- Many People at Risk for Type 2 Diabetes Don’t Think They Are at Risk. American Diabetes Association. http://www.diabetes.org/newsroom/press-releases/2013/many-people-at-risk-for-type-2-dont-think-they-are-at-risk.html. Published December 2013.
- Yan Q, Sun D, Li X, et al. Association of blood glucose level and hypertension in Elderly Chinese Subjects: a community-based study. BMC Endocrine Disorders. https://www.ncbi.nlm.nih.gov/pmc/articles/PMC4944450/. Published 2016.
- Johnston CS, Gaas CA. Vinegar: Medicinal Uses and Antiglycemic Effect. Medscape General Medicine. https://www.ncbi.nlm.nih.gov/pmc/articles/PMC1785201/. Published 2006.
- Fushimi T, Sato Y. Effect of acetic acid feeding on the circadian changes in glycogen and metabolites of glucose and lipid in liver and skeletal muscle of rats. The British journal of nutrition. https://www.ncbi.nlm.nih.gov/pubmed/16277773. Published November 2005.
- Mitrou P, Petsiou E, Papakonstantinou E, et al. The role of acetic acid on glucose uptake and blood flow rates in the skeletal muscle in humans with impaired glucose tolerance. European journal of clinical nutrition. https://www.ncbi.nlm.nih.gov/pubmed/25626409. Published June 2015.
- Mitrou P, Petsiou E, Papakonstantinou E, et al. Vinegar Consumption Increases Insulin-Stimulated Glucose Uptake by the Forearm Muscle in Humans with Type 2 Diabetes. Journal of Diabetes Research. https://www.ncbi.nlm.nih.gov/pmc/articles/PMC4438142/. Published 2015.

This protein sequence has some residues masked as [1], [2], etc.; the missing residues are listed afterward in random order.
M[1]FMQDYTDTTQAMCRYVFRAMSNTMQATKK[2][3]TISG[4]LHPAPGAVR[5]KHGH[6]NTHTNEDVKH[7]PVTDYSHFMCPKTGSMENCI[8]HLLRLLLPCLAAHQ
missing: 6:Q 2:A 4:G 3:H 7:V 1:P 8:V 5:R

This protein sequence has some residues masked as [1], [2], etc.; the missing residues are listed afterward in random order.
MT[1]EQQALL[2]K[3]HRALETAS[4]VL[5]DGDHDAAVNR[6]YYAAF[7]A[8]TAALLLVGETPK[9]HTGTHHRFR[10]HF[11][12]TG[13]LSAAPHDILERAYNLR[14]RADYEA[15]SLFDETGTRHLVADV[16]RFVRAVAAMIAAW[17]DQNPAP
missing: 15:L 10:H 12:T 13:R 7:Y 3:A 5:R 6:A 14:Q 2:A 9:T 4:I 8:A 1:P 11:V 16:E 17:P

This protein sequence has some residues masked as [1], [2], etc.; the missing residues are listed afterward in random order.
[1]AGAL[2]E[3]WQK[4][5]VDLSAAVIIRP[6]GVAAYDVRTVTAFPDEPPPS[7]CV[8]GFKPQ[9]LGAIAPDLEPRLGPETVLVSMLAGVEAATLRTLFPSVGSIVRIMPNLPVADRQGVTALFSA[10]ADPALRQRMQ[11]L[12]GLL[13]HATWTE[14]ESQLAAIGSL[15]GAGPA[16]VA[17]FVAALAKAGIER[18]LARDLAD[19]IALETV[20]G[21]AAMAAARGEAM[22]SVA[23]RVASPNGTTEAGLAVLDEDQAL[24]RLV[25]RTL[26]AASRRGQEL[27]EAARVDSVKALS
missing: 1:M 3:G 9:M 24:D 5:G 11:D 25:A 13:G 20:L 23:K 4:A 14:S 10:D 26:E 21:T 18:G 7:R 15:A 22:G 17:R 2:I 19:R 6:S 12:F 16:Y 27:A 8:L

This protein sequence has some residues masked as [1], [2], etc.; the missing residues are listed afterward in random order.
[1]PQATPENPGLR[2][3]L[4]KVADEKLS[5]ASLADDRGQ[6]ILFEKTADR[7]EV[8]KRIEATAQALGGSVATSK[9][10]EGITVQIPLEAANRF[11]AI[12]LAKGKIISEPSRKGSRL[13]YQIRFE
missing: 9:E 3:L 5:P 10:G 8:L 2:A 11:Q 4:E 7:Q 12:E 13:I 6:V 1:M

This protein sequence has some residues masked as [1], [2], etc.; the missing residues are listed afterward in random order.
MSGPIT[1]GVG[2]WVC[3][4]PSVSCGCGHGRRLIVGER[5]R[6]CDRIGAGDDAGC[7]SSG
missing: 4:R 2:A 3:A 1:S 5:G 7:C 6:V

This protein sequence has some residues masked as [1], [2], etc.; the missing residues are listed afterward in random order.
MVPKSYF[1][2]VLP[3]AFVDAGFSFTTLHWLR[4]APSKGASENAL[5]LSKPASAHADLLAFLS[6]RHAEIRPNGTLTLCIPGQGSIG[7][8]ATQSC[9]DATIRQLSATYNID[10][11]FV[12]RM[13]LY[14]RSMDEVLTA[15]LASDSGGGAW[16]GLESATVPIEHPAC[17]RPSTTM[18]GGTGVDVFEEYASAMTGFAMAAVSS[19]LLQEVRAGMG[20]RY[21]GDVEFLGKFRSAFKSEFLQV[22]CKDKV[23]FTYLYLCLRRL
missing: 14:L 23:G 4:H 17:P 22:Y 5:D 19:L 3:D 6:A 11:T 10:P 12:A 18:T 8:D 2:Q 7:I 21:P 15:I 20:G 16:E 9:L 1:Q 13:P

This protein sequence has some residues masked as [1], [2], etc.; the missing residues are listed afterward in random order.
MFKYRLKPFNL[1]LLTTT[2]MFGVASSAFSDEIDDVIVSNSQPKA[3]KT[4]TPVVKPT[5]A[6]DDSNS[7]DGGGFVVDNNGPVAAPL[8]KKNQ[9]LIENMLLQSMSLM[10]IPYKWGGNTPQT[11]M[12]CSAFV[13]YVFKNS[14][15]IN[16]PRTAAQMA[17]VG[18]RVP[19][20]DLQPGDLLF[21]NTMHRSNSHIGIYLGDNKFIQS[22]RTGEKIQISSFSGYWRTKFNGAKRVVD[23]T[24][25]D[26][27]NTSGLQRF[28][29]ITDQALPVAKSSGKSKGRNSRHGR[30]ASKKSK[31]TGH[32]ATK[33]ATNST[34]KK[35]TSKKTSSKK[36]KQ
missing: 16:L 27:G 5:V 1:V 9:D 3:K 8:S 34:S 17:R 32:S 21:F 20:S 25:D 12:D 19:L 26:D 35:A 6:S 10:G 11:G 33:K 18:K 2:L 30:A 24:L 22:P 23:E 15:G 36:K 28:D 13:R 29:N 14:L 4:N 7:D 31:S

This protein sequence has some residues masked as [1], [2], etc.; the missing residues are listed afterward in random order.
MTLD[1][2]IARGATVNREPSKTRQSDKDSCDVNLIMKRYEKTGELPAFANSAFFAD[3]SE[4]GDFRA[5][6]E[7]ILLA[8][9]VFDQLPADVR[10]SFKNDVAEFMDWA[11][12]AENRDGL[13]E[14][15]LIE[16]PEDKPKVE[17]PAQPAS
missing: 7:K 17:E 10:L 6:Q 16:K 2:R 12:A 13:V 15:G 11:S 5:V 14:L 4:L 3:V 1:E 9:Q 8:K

- Dulskiene V, Kuciene R, Medzioniene J, Benetis R. Association between obesity and high blood pressure among Lithuanian adolescents: a cross-sectional study. Italian Journal of Pediatrics. https://www.ncbi.nlm.nih.gov/pmc/articles/PMC4265335/. Published 2014.
- Georgeson A, Lebenthal M, Catania R, Georgeson S. Obesity and elevated blood pressure in suburban student-athletes. BMJ Open Sport & Exercise Medicine. https://bmjopensem.bmj.com/content/3/1/e000276. Published November 1, 2017.
- Sakakibara S, Yamauchi T, Oshima Y, Tsukamoto Y, Kadowaki T. Acetic acid activates hepatic AMPK and reduces hyperglycemia in diabetic KK-A(y) mice. Biochemical and biophysical research communications. https://www.ncbi.nlm.nih.gov/pubmed/16630552. Published June 2, 2006.
- Frost G, Sleeth ML, Sahuri-Arisoylu M, et al. The short-chain fatty acid acetate reduces appetite via a central homeostatic mechanism. Nature communications. https://www.ncbi.nlm.nih.gov/pubmed/24781306. Published April 29, 2014.
- Ferrara LA, Guida L, Iannuzzi R, Celentano A, Lionello F. Serum cholesterol affects blood pressure regulation. Nature News. https://www.nature.com/articles/1001388. Published April 30, 2002.
- Sakurai M, Stamler J, Miura K, et al. Relationship of Dietary Cholesterol to Blood Pressure: The INTERMAP Study. Journal of hypertension. https://www.ncbi.nlm.nih.gov/pmc/articles/PMC3075799/. Published February 2011.
- Fushimi T, Suruga K, Oshima Y, Fukiharu M, Tsukamoto Y, Goda T. Dietary acetic acid reduces serum cholesterol and triacylglycerols in rats fed a cholesterol-rich diet. The British journal of nutrition. https://www.ncbi.nlm.nih.gov/pubmed/16611381. Published May 2006.
- Beheshti Z, Chan YH, Nia HS, et al. (PDF) Influence of apple cider vinegar on blood lipids. Life Science Journal. https://www.researchgate.net/publication/260311324. Published May 2012.
- Gijsbers L, Dower JI, Mensink M, Siebelink E, Bakker SJL, Geleijnse JM. Effects of sodium and potassium supplementation on blood pressure and arterial stiffness: a fully controlled dietary intervention study. Journal of Human Hypertension. https://www.nature.com/articles/jhh20153. Published February 12, 2015.
- Gröber U, Schmidt J, Kisters K. Magnesium in Backention and Therapy. Nutrients. https://www.ncbi.nlm.nih.gov/pmc/articles/PMC4586582/. Published September 2015.